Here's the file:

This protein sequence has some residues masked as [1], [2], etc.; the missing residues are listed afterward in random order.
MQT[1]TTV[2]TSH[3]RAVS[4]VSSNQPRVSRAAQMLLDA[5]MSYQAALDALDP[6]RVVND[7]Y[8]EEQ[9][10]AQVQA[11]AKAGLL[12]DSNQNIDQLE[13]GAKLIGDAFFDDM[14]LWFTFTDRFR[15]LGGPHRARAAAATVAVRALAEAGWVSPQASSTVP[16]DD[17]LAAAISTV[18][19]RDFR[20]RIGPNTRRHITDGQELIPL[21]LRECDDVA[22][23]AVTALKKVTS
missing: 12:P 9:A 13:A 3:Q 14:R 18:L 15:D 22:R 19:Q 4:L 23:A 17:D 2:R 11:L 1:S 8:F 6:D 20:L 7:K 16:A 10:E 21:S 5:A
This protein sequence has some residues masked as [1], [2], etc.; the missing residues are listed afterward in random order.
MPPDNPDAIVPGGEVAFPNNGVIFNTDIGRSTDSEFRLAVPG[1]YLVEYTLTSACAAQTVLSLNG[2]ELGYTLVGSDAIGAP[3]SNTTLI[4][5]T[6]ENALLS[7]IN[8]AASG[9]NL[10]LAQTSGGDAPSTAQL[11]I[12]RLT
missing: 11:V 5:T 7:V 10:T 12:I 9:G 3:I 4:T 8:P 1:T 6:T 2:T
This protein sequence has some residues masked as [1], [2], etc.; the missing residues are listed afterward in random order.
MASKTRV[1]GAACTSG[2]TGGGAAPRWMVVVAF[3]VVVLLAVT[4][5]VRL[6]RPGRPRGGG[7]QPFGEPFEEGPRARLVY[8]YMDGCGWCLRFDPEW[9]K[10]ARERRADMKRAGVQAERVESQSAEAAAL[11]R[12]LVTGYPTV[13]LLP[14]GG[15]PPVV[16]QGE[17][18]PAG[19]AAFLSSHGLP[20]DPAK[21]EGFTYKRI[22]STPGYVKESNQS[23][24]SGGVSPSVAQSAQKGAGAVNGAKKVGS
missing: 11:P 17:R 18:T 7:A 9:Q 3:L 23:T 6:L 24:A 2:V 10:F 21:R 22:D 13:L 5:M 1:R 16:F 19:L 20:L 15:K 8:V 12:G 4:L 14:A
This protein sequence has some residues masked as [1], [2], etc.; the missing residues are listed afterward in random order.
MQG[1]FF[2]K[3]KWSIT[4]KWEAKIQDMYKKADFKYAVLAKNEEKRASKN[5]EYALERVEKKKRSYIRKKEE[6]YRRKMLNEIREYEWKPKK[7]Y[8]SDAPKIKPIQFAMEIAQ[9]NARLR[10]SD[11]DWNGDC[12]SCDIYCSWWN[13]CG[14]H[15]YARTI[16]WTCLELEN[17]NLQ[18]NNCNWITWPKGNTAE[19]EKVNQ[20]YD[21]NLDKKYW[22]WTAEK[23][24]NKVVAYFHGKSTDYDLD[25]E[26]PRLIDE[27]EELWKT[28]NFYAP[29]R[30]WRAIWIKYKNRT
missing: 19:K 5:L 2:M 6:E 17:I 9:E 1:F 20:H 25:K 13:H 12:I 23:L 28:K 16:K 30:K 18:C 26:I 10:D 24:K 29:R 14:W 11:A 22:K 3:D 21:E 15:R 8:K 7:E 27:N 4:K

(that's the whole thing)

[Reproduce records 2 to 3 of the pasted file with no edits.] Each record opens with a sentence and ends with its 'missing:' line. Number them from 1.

This protein sequence has some residues masked as [1], [2], etc.; the missing residues are listed afterward in random order.
MPPDNPDAIVPGGEVAFPNNGVIFNTDIGRSTDSEFRLAVPG[1]YLVEYTLTSACAAQTVLSLNG[2]ELGYTLVGSDAIGAP[3]SNTTLI[4][5]T[6]ENALLS[7]IN[8]AASG[9]NL[10]LAQTSGGDAPSTAQL[11]I[12]RLT
missing: 11:V 5:T 7:V 10:T 12:I 9:G 3:I 4:T 8:P 1:T 6:T 2:T
This protein sequence has some residues masked as [1], [2], etc.; the missing residues are listed afterward in random order.
MASKTRV[1]GAACTSG[2]TGGGAAPRWMVVVAF[3]VVVLLAVT[4][5]VRL[6]RPGRPRGGG[7]QPFGEPFEEGPRARLVY[8]YMDGCGWCLRFDPEW[9]K[10]ARERRADMKRAGVQAERVESQSAEAAAL[11]R[12]LVTGYPTV[13]LLP[14]GG[15]PPVV[16]QGE[17][18]PAG[19]AAFLSSHGLP[20]DPAK[21]EGFTYKRI[22]STPGYVKESNQS[23][24]SGGVSPSVAQSAQKGAGAVNGAKKVGS
missing: 11:P 17:R 18:T 7:A 9:Q 3:L 23:T 6:L 24:A 2:V 10:F 21:R 22:D 13:L 5:M 1:R 16:F 19:L 20:L 15:K 8:V 12:G 4:L 14:A